Montgomery acknowledged the work of Councillor Archie Graham in ensuring the plan reached the Executive Committee. “We are grateful to Archie Graham, the councillor for Langside, and the Deputy Leader of the Council, for pushing the Town Centre Action Plan forward, and getting it on the Executive Committee agenda so early in the new year for the administration.”
Last night the Shawlands and Strathbungo Community Council held a scheduled meeting to discuss how to progress the Town Centre Action Plan which coincidentally fell the same day the news that the funding was approved.
The Community Council plans to make an application to Awards for All to get some grant money and then apply for other funding from the local Area Committees so they can start making improvements to the community. Last night they defined potential short term and medium to long term action plans.
Short term ideas include transforming the wall that supports the walkway to the Shawlands Arcade into a mural which Montgomery says is similar to what they have done underneath the Kingston Bridge. Another idea was to fund the replacement of the telephone box outside the Granary at Shawlands Cross with an old traditional telephone box which can be bought second hand. The Community Council were also keen to discuss installing hanging flower baskets along Pollokshaws and Kilmarnock Roads with the Shawlands Business Association to beautify the area.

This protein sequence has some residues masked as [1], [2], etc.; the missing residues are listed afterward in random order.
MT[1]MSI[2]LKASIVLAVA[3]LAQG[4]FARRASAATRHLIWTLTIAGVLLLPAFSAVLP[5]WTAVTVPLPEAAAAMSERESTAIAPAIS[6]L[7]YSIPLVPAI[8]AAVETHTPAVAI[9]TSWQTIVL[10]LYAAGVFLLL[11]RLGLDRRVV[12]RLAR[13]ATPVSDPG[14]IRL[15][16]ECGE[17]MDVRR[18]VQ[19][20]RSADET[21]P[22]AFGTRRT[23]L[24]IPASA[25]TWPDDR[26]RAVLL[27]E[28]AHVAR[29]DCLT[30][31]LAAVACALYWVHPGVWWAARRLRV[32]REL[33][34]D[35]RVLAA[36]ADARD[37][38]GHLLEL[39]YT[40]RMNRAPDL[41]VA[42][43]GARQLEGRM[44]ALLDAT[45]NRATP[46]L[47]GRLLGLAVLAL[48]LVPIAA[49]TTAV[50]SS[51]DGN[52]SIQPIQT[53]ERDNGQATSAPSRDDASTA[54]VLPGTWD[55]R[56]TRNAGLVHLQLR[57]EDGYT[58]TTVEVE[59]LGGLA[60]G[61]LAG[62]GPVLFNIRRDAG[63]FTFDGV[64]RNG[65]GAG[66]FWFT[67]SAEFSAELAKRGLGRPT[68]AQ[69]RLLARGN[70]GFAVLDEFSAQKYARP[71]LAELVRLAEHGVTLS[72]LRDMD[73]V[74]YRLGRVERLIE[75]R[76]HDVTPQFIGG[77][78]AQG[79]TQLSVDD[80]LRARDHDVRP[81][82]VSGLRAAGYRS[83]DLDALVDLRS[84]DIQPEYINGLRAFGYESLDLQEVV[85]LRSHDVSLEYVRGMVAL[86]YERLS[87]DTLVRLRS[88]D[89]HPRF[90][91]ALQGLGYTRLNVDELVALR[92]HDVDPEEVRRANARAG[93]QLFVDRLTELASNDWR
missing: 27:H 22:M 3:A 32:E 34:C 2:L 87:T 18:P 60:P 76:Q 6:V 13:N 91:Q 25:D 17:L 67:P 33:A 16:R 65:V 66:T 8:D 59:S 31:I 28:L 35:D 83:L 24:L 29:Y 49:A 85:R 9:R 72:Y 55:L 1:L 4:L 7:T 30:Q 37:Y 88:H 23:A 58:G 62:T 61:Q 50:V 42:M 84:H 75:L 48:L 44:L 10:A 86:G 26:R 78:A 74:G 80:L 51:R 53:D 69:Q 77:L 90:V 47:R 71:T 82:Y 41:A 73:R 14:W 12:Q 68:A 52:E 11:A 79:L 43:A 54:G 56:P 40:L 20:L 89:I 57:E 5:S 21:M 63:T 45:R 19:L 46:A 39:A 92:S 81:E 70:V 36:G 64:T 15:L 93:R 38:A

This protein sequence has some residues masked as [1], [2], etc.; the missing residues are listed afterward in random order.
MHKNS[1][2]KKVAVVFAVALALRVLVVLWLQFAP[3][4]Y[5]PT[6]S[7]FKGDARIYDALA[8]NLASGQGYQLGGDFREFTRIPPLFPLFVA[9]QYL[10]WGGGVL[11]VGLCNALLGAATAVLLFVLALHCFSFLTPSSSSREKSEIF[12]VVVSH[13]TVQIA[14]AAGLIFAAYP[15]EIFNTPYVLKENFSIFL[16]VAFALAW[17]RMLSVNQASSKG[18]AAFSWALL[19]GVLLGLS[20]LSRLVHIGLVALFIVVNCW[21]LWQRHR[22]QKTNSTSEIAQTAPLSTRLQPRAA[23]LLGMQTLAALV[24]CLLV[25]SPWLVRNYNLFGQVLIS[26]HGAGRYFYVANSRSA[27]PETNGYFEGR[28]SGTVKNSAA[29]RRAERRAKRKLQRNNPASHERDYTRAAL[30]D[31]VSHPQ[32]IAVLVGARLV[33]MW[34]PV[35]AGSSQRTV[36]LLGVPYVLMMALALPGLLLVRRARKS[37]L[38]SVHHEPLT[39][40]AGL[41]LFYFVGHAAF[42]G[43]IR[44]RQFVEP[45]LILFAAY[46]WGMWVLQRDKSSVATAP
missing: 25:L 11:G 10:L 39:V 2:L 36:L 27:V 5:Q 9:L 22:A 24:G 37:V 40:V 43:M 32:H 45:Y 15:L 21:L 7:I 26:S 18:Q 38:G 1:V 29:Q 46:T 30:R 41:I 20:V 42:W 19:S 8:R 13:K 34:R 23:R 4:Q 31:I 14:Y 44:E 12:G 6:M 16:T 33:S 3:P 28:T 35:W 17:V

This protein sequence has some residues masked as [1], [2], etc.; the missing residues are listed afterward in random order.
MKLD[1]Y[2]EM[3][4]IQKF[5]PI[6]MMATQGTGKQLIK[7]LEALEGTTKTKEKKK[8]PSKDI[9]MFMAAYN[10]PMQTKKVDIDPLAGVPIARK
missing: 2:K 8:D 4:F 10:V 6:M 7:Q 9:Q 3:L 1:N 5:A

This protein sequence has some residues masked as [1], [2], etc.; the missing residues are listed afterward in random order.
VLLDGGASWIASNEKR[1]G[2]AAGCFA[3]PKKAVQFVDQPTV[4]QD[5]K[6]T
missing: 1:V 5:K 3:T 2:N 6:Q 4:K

The lack of public toilets in the area was also raised. Montgomery said:- “One of the key things that we discussed was that as representatives of the community and as members of the community we really need to feed into that plan at the very early stages so that the voices of residents are heard. It constantly came up that there are no public toilets in Shawlands.”
He pointed out that the are has no baby changing facilities either and added:- “if Shawlands is to have a vibrant daytime and evening economy, then we think the provision of public toilets is something that’s crucial. Again it could be something that in the early stages of the plan could be provided, on the basis that it’s not going to be something that would be wasted money, because it is something that in every survey has constantly come up.”